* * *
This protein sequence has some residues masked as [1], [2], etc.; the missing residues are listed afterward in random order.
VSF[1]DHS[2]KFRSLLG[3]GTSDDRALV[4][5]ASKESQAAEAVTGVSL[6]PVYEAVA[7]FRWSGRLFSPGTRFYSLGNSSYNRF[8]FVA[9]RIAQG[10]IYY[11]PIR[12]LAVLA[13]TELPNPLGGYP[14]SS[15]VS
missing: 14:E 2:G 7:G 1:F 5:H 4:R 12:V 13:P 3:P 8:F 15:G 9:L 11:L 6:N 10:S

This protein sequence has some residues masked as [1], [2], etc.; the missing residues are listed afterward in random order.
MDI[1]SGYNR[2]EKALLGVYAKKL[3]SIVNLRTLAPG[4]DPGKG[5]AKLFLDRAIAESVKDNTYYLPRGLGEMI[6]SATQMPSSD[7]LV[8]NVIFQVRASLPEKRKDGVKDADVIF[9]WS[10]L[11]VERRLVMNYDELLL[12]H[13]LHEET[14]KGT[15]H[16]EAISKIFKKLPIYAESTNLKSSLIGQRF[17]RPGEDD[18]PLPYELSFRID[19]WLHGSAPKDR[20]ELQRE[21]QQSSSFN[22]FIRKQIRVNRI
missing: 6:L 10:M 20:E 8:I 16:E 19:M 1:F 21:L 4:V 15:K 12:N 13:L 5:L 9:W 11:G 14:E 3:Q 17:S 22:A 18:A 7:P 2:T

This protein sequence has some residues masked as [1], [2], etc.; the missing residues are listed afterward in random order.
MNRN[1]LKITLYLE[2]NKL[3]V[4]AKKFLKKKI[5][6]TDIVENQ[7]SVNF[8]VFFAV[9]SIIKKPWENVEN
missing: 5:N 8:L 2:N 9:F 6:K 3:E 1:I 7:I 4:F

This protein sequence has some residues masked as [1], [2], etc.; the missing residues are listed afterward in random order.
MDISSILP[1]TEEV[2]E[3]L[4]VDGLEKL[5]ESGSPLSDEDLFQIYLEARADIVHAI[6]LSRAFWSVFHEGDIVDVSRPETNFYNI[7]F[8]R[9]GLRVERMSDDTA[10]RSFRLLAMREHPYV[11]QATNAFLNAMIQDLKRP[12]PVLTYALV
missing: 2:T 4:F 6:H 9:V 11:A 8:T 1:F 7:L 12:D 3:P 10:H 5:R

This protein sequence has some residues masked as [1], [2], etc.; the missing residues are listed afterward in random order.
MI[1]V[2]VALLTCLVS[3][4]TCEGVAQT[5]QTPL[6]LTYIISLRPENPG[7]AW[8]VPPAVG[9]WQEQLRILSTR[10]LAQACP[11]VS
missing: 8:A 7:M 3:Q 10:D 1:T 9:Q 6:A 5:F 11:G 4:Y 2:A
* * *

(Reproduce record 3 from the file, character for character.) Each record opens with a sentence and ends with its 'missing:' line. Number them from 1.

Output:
This protein sequence has some residues masked as [1], [2], etc.; the missing residues are listed afterward in random order.
MNRN[1]LKITLYLE[2]NKL[3]V[4]AKKFLKKKI[5][6]TDIVENQ[7]SVNF[8]VFFAV[9]SIIKKPWENVEN
missing: 5:N 8:L 2:N 9:F 6:K 3:E 1:I 7:I 4:F